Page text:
Taking Stock With Teens®

Piper Sandler completes 43rd semi-annual Generation Z survey of 7,100 U.S. teens 

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Media Contact

Pamela Steensland
Piper Sandler & Co.

Spring 2022 KEY FINDINGS

Demographics & Spending:

  • Our 43rd semi-annual Taking Stock With Teens survey was conducted between February 16 and March 22
  • Regional responses were 45% in the South, 22% in the West, 21% in the Midwest and 12% in the Northeast
  • 39% of teens hold a part-time job – up from 38% last fall and 33% in spring 2021
  • Teen “self-reported” spending improved to $2,367 or +4% sequentially & 9% Y/Y; parent contribution was 60% vs 61% last fall
  • Females lead increase in spending, with all female spend +9% Y/Y lead by clothing +15% and footwear +16%;
  • Food returns to upper-income teens’ No. 1 wallet priority at 22% share, up from 21% in fall 2021 but down from 23% LY
  • Teens allocate 7% of their shopping time to secondhand; 46% of teens have purchased & 56% have sold secondhand
  • The core beauty wallet (cosmetics, skincare, fragrance) stood at $264/year, up 10% Y/Y and led by fragrance (+33% Y/Y)
  • Skincare held the highest priority of spending in the beauty wallet at $107, followed by cosmetics at $94 and haircare at $90
  • 60% of females read ingredients in beauty products. 88% would pay more for “clean” and 58% would pay more for “science-backed”
  • For payment apps, Apple Pay ranked first, partly due to 87% of teens in the survey saying they have an iPhone
  • PYPL’s Venmo ranked No. 2 (with the PayPal app No. 4) behind Apple Pay among payment apps used in the last month while SQ’s Cash App ranked No. 3
  • For buy now pay later (BNPL), teens said they used PayPal “Pay in 4” most frequently, followed by SQ’s Afterpay
  • Cash is the most penetrated payment method, with 89% teens saying they used cash in the past month vs 83% LY
  • While 26% of teens own a VR device, just 5% use it daily. 48% of teens are either unsure or not interested in the Metaverse

Brand & Preference Rankings:

  • 53% of teens cite Amazon as their No. 1 favorite e-com site (-300 bps Y/Y); Importantly, Amazon decreased from 47% share to 35% Y/Y among upper-income females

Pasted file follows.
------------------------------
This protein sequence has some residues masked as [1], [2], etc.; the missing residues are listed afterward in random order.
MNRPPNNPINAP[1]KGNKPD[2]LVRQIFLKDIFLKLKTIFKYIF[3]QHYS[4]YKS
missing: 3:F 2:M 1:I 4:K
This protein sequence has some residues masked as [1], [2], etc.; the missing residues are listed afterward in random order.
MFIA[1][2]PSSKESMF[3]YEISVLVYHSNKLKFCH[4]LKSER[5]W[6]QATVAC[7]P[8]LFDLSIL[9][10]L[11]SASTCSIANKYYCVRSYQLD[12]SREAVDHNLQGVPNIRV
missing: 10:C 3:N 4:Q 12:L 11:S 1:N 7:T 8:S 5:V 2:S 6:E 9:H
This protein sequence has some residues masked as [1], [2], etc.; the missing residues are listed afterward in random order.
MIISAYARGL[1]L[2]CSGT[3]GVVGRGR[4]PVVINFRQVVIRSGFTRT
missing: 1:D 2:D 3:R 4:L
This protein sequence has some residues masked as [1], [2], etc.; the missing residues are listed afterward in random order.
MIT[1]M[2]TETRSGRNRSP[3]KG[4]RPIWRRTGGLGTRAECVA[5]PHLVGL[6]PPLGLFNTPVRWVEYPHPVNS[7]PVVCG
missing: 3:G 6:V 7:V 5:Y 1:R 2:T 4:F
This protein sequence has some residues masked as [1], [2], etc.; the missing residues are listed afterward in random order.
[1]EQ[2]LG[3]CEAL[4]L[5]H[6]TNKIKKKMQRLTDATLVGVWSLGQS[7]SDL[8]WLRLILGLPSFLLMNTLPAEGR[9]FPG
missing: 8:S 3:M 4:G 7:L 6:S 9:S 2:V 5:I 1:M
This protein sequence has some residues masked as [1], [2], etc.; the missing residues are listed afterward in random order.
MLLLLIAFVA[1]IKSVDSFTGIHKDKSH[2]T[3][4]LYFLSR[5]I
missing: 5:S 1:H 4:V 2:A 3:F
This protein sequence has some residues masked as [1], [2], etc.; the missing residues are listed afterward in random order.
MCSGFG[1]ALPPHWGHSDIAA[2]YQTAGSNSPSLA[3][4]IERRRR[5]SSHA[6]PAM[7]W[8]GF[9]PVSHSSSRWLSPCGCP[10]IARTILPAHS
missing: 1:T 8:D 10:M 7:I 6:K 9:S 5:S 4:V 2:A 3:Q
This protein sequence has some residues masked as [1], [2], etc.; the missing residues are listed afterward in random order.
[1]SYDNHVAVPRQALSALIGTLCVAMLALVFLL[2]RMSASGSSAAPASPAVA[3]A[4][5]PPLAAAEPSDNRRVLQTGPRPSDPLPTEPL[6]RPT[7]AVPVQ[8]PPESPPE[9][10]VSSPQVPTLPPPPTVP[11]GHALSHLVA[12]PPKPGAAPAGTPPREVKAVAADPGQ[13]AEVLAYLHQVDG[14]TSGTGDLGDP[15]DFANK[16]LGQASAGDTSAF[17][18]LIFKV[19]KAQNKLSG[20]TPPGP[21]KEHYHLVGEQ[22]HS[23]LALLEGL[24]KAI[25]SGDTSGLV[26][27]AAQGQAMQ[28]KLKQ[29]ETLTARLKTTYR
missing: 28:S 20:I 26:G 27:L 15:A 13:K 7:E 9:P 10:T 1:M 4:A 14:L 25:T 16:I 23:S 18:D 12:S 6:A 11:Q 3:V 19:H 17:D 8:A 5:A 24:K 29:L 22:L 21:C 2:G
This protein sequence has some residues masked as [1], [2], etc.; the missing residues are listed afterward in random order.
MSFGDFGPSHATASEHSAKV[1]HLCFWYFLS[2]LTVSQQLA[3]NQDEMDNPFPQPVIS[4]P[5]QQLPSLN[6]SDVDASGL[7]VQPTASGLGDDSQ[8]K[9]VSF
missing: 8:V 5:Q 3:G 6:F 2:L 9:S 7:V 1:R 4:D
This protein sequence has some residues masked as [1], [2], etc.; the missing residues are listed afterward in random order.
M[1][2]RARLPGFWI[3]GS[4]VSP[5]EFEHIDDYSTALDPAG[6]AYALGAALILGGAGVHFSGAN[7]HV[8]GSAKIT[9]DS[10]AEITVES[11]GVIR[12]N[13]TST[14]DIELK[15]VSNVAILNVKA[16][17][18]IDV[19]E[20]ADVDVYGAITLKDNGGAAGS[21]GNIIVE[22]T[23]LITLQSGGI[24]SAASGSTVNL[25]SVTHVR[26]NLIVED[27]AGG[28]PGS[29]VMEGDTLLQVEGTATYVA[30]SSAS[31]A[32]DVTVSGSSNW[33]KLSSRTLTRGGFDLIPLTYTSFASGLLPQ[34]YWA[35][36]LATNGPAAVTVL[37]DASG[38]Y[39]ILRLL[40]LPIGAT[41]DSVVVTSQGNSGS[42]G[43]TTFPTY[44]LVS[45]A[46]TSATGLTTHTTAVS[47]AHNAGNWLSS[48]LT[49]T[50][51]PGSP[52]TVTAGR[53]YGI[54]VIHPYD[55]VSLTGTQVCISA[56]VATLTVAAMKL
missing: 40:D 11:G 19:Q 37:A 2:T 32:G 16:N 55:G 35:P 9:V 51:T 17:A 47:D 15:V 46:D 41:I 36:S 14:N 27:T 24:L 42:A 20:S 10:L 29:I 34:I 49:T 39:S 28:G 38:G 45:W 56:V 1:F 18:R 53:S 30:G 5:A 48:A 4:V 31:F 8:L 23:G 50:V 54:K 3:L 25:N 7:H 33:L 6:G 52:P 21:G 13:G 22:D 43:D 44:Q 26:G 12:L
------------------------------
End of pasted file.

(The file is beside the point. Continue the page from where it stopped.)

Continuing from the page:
• Nike is the No. 1 apparel brand for teens & LULU gains 300 bps Y/Y; Nike is the No. 1 footwear brand—up 400 bps Y/Y
  • Athletic brands mindshare accounted for 44% of teens' favorite apparel brand – the most ever in our survey by 300 bps
  • Crocs increased from the No. 8 preferred footwear brand to No. 6 while Hey Dude is in the top 10 for two consecutive surveys
  • Vans lost 400 bps of mindshare as a favorite footwear brand and 600 bps of share among upper-income teens
  • e.l.f. rose to the No. 1 preferred makeup brand for all teens for the first time–-gaining 300 bps Y/Y and displacing Maybelline
  • Ulta remained the No. 1 preferred beauty destination with 48% mindshare (46% LY) while Sephora remained at No. 2 and ceded 400 bps of share
  • Olaplex was the No. 1 preferred haircare brand among females with 11% mindshare and 15% share among UI females
  • Chick-Fil-A is No. 1 restaurant; Chipotle No. 3 gained 300 bps of share to 8% (vs. 5% LY); Starbucks remained No. 2 at 11% mindshare
  • Teens' interest in plant-based meat is slipping; 43% consume or are willing to try it, down from 49% in spring 2021
  • 87% of teens own an iPhone and 87% expect an iPhone to be their next phone; 72% of teens already have AirPods
  • Teens spend 30% of their daily video consumption on Netflix and YouTube (both 30%); HBO Max gained share
  • TikTok is the favorite social media platform (33% share) surpassing Snapchat for the first time (31%); Instagram was again third (22%)
  • Russia’s invasion of Ukraine was the most important political or social issue -- combining gas prices and inflation results in 14% mindshare, enough to displace the Russian/Ukraine situation


The Piper Sandler Taking Stock With Teens® survey is a semi-annual research project that gathers input from 7,100 teens with an average age of 16.2 years. Discretionary spending patterns, fashion trends, technology, and brand and media preferences are assessed through surveying a geographically diverse subset of high schools across the U.S. Since the project began in 2001, Piper Sandler has surveyed more than 218,900 teens and collected over 54.8 million data points on teen spending.